Wednesday, May 22, 2013

Deacons and Priests, Here At The Table

About a dozen years ago, while in formation for the Permanent Diaconate in the Diocese of Trenton, an essay was shared with us from Cardinal Edward Clancy of Sydney, Australia, in which he spoke of the differences between deacons and priests centered on the liturgical ministry at the altar.  The Cardinal pointed out that priests extended their ministry out to the community from their central position at the altar presiding at the Eucharist, while deacons joined the celebration of the Eucharist from the community as we gathered around the altar.

I always found that distinction to be insightful to the ministry as a deacon, often sharing that I felt at times that I did more ministerial work in the coffee line at Wawa than in the church building.  While something of an exaggeration, there is some truth to this idea, too. Much of the ministerial work of deacons takes place outside of liturgies, while preparing couples for marriage, and ministering to those in hospitals and hospice care.  Over the past few years, the invitation from friends, family, and even just casual acquaintances to join them as they prayed for chronically or critically ill loved ones has marked special, sacred time in my ministry. I have been welcomed into the intimate circle of family members during times of crisis, when fears and emotions are strained, where God is challenged and questioned, and ultimately where the comfort of Jesus may be felt. I know that in a number of these moments of ministry, I was there because of my acquaintance through that community position more than from the altar.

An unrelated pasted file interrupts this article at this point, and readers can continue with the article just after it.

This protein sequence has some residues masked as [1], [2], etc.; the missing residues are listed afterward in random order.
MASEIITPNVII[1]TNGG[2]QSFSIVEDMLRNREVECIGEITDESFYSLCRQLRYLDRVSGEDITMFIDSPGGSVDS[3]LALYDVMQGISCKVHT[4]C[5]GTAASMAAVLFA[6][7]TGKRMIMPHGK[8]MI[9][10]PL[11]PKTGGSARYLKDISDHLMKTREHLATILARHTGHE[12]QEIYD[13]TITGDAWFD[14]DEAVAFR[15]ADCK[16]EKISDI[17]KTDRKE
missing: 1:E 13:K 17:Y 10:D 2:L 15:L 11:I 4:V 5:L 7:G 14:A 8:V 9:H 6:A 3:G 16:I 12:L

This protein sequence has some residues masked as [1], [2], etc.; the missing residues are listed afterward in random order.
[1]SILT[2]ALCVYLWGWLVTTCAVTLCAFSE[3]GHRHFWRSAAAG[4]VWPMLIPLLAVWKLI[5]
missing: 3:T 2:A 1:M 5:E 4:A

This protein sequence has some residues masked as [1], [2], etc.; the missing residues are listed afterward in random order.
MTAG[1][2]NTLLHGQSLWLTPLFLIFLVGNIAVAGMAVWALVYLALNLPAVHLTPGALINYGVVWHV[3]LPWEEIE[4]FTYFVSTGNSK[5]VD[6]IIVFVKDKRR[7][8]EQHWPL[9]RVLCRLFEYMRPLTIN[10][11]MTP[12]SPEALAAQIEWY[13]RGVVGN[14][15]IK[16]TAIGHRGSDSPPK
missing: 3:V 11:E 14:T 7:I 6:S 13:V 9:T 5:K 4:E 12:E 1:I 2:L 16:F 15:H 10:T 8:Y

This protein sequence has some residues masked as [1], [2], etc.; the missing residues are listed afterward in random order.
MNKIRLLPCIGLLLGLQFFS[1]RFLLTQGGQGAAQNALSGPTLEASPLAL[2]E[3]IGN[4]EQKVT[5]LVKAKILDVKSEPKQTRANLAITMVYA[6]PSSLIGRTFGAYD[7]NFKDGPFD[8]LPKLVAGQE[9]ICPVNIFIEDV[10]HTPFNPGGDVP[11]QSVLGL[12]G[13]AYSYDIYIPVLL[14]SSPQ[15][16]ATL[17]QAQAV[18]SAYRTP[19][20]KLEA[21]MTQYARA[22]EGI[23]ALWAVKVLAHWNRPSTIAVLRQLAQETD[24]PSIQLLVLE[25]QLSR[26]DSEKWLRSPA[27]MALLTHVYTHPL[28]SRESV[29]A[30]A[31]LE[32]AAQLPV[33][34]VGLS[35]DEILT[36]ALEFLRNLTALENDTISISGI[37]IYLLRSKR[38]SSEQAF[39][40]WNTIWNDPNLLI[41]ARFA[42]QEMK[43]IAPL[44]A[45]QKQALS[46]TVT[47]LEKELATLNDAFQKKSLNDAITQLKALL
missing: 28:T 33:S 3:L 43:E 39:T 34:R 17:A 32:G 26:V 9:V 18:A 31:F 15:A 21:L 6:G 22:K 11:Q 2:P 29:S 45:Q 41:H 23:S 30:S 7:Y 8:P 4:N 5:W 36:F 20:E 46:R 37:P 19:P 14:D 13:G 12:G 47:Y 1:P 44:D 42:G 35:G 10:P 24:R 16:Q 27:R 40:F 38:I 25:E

We are Eucharistic people. The Eucharist is the source and summit of our faith lives, but if left in churches as a liturgical experience, we have failed. We are the People of God in community; Father Ron Rolheiser commented that, “The Eucharist is not a private devotional prayer, but is rather a communal act of worship that, among other things, calls us to go forth and live out in the world what we celebrate inside of a church.” When I consider the specific role of the deacon during the Eucharistic liturgy, I see that interaction with the community: the invitation to pray together in the Prayer of the Faithful; the invitation to share a sign of peace; and the charge to go forth and live the Gospel in our lives out in the secular world. As a permanent deacon these past nine years, I have been called to invite others to communal prayer and to carry the witness of the Gospel to classrooms and board rooms, to athletic fields and to kitchen tables.  When I participate in the Eucharistic celebration, I am called to be a full and active member of the Body of Christ in every step of my weekly journey, with friends, family, business colleagues and strangers.

This past weekend, I was able to gather with many at the Cathedral in Trenton as seven of my fellow seminarians received the sacrament of Holy Orders, ordained transitional deacons; with the grace of God, they will be ordained priests a year from now. They will learn many things in the next year, presiding at sacraments and sharing the Gospel in their words, actions and the witness of their lives. I pray that they will carry the hopes, dreams and fears of the parish communities they serve each time they stand at the altar with the priests presiding at the Eucharistic liturgy. And, I give thanks that I have been able to embrace and to be embraced by my parish community these past nine years as a permanent deacon.